On the up side, we are signing papers and taking possession of a spamming new Honda Fit in a few days! Neat, dude!


Ah, Adulthood

The last link I have to the good old days of scruffy (relative) irresponsibility is the band.  My homie S posted pictures of his recently-reformed band, Gordon Taylor, on his flickr site (this is a great picture of them, minus S himself who is taking said picture), and it reminded me of how I used to spend just about all of my spare time back in the day: equipped with cheap beer and loud music and good friends.  I sure love me my domestication now, but it's very easy to be nostalgic about back then, too.

The latest adult move was starting the process of moving our moneys from the shitty evil corporate bank to a nice local credit union, which we did this morning.  In the process, we got pre-approved for the auto loan, so we're finally going to buy one of these.  We're going to use one of those snazzy online "concierge" services that gets the car from a dealer and delivers it, in the process obviating the need to actually get within four miles of some smarmy coked-out nutball on a car lot (no doubt surrounded by balloons.)

Also, we voted yes on all of the library + school bonds in Portland, and that is great, but now our mortgage is up $100 a month.  Money-where-mouth-is/was.

Like I said: adulthood.


Go Read This

David Brooks, centrist/conservative columnist for the NY Times, offering a brilliantly succinct summary of why the Republican Party in its current form is dead in the water:

Second GOP

This dude is awesome.  He's the kind of rational, insightful, and undogmatic conservative that has just about disappeared from American political discourse.


Blog Post

Yes, right, blog.

First, I am over the inverse relationship between 'things that are good for your kid's brain' and 'things that are easy and relaxing to do.' DVD of kids' show: bad for. Massive arty project featuring messes: good for. Over it.

Also: it's fun to have homeowner crap in the basement. E.g., a rad drill.

Furthermore, I have 120 students this term! Papers and midterms are comin' in! You'll find me in my cubical, sobbing quietly.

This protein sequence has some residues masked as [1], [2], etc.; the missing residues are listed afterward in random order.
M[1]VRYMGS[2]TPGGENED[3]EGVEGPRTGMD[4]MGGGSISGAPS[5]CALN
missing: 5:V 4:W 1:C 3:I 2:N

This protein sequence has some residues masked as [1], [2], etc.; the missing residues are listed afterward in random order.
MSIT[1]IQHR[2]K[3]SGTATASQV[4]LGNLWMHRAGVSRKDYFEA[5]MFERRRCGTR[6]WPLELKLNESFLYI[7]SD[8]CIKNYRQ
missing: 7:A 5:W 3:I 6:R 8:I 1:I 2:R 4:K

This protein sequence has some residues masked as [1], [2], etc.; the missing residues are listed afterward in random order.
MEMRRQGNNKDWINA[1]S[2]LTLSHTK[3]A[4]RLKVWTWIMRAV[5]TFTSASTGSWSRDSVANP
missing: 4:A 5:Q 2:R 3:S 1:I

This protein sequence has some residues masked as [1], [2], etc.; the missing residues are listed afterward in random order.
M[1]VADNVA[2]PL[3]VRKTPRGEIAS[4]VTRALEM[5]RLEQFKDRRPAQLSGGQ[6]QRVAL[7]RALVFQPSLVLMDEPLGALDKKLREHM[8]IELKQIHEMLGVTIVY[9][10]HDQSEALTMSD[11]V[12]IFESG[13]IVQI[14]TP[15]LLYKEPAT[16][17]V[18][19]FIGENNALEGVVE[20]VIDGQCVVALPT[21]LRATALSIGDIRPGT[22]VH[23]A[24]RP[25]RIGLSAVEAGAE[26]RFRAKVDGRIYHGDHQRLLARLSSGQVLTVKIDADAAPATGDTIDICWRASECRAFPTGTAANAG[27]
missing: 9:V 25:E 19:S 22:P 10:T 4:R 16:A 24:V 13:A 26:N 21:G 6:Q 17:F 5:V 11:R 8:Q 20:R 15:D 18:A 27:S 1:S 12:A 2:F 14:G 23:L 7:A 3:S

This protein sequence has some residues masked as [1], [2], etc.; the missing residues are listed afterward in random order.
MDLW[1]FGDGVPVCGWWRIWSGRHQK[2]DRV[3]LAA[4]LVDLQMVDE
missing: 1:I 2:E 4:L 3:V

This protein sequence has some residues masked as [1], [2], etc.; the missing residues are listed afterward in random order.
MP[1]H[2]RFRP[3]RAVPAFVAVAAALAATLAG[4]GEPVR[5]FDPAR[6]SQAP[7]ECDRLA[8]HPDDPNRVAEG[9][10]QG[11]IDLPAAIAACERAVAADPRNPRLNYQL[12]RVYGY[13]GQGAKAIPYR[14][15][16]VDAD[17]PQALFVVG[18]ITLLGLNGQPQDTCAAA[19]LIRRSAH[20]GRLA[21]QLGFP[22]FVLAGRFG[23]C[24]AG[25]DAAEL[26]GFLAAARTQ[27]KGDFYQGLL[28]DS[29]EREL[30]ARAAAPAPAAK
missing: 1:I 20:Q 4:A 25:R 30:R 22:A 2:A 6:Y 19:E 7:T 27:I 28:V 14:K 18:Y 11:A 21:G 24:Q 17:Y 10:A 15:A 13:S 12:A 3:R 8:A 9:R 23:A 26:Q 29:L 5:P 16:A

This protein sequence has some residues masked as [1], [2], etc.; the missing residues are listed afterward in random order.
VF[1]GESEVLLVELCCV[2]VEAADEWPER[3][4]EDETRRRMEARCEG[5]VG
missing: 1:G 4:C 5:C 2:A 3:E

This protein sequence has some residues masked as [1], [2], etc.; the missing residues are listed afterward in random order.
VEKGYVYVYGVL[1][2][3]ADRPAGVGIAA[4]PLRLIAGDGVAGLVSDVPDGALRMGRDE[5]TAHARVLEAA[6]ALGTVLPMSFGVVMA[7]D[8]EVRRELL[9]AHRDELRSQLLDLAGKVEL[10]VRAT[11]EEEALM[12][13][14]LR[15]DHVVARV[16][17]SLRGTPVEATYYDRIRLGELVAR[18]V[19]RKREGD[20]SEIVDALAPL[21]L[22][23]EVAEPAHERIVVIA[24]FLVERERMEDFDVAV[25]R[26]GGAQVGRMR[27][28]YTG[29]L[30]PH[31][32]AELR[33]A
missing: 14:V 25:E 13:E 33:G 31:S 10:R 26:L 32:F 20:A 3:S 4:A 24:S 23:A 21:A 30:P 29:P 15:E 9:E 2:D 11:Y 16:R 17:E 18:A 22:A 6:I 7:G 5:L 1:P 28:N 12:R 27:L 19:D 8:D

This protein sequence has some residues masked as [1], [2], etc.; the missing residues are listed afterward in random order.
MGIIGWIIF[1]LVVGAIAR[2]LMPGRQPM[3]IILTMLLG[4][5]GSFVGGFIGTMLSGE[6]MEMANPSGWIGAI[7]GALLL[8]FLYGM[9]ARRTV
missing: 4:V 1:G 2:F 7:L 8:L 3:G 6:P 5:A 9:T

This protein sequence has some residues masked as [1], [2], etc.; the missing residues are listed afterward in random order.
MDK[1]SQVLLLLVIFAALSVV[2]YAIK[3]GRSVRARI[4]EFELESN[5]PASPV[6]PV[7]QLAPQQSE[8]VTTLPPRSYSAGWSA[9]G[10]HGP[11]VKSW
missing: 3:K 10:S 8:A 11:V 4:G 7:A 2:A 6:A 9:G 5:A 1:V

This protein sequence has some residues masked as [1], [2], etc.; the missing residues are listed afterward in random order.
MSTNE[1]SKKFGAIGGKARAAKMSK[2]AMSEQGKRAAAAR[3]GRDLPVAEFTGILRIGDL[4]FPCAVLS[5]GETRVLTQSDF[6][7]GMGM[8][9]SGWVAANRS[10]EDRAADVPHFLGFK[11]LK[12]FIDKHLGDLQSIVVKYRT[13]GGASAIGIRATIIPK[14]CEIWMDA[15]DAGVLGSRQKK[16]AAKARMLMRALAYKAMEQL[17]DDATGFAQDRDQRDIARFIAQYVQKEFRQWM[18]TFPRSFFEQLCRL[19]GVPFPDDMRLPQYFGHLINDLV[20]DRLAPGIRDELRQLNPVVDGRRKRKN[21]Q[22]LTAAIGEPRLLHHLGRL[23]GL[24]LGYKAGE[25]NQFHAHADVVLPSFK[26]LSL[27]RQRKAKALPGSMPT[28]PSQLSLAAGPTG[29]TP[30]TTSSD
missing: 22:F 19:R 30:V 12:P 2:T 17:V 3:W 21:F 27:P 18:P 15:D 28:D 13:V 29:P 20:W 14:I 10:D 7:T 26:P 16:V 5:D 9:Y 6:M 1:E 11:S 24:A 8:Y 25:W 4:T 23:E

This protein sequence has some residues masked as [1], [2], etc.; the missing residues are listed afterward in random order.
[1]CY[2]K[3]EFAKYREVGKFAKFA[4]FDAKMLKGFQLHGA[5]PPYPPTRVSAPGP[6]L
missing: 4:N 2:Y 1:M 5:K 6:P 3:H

Life is great. I'm just very, very tired.


Needle on the Groove

  • Got Burgerville for lunch.
  • Got Trader Joe's chow mein and orange chicken for dinner.
  • Have some fancy bourbon.
  • Got the new Batman on Netflix.
This is a party at Chez KFR for the three principle players.

And the annual coast trip is coming up in a week! P.S. Needless to say, principle player 3 is only involved in items one and two. :-)


Long Term

I have always categorically rejected the notion that "it'll all work out in the end," basically because that idea has, historically, been highly inaccurate for most people.  That said, I'm coming to wonder if it's just a kind of mental conceit, a psychological trick like a mnemonic device, to keep from freaking out all the time.  Lately I've been running into some impasses with my (in-)ability to guard every word that comes out of my mouth, to stay on top of the pile of tasks I have for work, and to be a good, solid, responsible, fun husband and father.  There is a big tangle of Does Not Compute when these things all pile up.  Furthermore, given the circumstances of being a starting-out full-time college teacher with a vast stack of writing and revision ahead of me AND owning a new-to-us old house that will need modifications for years to come, it becomes imperative to adopt a long-term view.  That kind of view does not come naturally to me (it doesn't seem to come naturally to very many people, so I take comfort that I am in good neurotic company.) 

Life is some tricky shit.